'Wait until next year' means something great, now

"Wait until next year" was the refrain used by generations of Cubs fans, referring to the long wait to return to the World Series and win it all.

This phrase now refers to a return to the World Series "next year" and a repeat championship. I've been a Cubs fan for approximately 60 of my 67 years on Earth. At times it was frustrating, however, I never doubted that this day of joy would arrive.

When I was 11 or 12 years old, I started going to games at Wrigley Field with such friends as Scott Menke, Ron Tiedeman and "Big Al" Herrbach (may he rest in peace). We would take the South Shore to downtown Chicago and then hop on the El for the ride to Wrigley. The trip was always half of the fun. It cost about $10 for the trip over, a ticket into the game and a hot dog and drink. We would get the cheap seat tickets and, if there was some open seats up front and a friendly usher to let us down, we would end up in prime seating. We saw great players such as Ernie Banks, Ron Santo, Billy Williams and Fergie Jenkins. We also saw the likes of Moose Moryn, Cuno Barragan and Moe Thacker. We saw more losses than wins, but that made the wins more valuable to us.

As I got older, I was able to take my wife, kids and grandchildren to Wrigley for a wonderful experience. I now have a great-grandchild, who I am looking forward to giving this grand experience to. In conclusion, some aspects of the game have changed, strategy-wise, however, it still remains a great experience for all to enjoy.

When you go, make sure that you get there early to check out the souvenir shops and try to obtain some autographs. This past summer, my grandson got one from ex-Cub Carlos Zambrano and I hope that he will cherish it forever. Go Cubs and wait until next year!

Wayne Retseck

Trail Creek


Unresponsive candidates made choice easy

To All the candidates in this year's election who failed to respond to the Federal Candidate Survey questions asked in the La Porte County Right to Life Issues Guide, I say this: You made this one of the easiest voting days I've had in a long time. I say this because I decided to not vote for anyone who didn't take the time to make their positions known to their constituents concerning the Right To Life, a very important and controversial issue to say the least.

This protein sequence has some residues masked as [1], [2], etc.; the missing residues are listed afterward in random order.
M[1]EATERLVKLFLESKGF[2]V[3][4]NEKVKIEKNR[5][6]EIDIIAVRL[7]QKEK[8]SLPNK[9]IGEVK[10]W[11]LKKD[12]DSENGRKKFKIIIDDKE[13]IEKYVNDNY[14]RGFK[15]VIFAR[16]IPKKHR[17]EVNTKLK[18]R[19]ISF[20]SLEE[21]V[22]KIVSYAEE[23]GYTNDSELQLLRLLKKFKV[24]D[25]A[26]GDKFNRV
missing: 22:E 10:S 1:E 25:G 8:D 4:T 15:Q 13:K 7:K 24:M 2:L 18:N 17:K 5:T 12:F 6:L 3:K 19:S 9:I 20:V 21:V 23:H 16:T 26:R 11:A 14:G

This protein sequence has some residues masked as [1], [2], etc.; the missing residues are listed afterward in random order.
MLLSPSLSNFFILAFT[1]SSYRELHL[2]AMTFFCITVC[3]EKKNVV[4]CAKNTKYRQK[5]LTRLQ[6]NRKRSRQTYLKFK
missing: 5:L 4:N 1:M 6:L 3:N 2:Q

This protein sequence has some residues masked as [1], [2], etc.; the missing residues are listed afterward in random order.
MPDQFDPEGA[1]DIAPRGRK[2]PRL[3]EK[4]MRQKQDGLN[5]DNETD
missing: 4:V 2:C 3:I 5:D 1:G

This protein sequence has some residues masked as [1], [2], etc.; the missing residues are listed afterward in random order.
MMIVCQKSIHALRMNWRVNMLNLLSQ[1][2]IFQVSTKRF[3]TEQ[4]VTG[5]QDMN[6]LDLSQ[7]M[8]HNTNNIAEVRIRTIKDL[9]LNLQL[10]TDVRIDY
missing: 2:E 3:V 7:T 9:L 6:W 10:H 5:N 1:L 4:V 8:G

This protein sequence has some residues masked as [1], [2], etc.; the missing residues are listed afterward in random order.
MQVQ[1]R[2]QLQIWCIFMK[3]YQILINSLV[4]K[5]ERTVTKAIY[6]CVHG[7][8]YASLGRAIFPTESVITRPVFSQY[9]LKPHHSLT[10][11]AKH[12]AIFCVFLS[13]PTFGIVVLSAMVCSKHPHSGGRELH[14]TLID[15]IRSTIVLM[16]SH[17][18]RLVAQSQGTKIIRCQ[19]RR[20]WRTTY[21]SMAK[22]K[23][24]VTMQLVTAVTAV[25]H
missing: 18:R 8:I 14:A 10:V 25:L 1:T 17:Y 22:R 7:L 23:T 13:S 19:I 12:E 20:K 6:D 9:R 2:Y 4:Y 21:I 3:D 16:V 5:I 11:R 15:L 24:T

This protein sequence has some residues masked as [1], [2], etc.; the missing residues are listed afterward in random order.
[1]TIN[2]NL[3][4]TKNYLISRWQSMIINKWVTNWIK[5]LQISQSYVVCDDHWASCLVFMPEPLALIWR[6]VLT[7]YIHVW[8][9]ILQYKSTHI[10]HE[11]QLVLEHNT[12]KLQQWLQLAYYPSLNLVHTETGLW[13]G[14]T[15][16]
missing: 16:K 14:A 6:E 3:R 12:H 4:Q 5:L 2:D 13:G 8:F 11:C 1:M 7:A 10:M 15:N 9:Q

You work for us and we need to know your stance on issues important to us in deciding your future in government. Your failure to respond left me and, I hope, others no choice but to skip over all those who did not respond to the questionnaire.

Mike Zeese

Michigan City


Leaf pick-up has been great

I am absolutely thrilled and appreciative with the leaf pick-up routine this year. I don't know who decided this, but it is great and the men are doing a great job. Thanks to the Park Department, also, as they are getting their leaves up very fast this year, also.

Diane F. Hack

Michigan City


Secondhand smoke a real danger

With The Great American Smoke-Out date coming up on Nov. 17, Healthy Communities of La Porte County wants to continue raising public awareness of the deadly consequences of smoking, but just as importantly, of the toxic effects to our county's citizens of inhaling other people's exhaled cigarette smoke, known as secondhand smoke.

Secondhand smoke contains over 7,000 chemicals and toxins, and has been classified by the EPA (Environmental Protection Agency) as a Group A carcinogen, a cancer-causing chemical.

Cigarette smoking is no longer just a personal health issue, but secondhand smoke has now become, not only a serious public health concern for the general public of adult nonsmokers, but a special concern for children, whose bodies are still developing, making them more vulnerable to these inhaled toxins.

An increase in childhood illnesses, such as respiratory tract infections, ear infections and asthma are attributed to inhaled secondhand smoke, along with infant mortality from SIDS (sudden infant death syndrome).

We would like to urge all smokers, who do not intend to go smoke-free for the 24 hours of The Great American Smoke-Out, to be mindful ot the rights of all citizens to breathe clean air, and to, at least, smoke outside of their homes, away from children and other non-smokers.

For help in kicking the smoking addiction, and to receive free counseling and nicotine replacement therapy medication, call the Indiana Tobacco Quit Line at 1-800-Quit-Now or visit www.indianaquitline.net.

Susan Pinnell

Healthy Communities of LaPorte County


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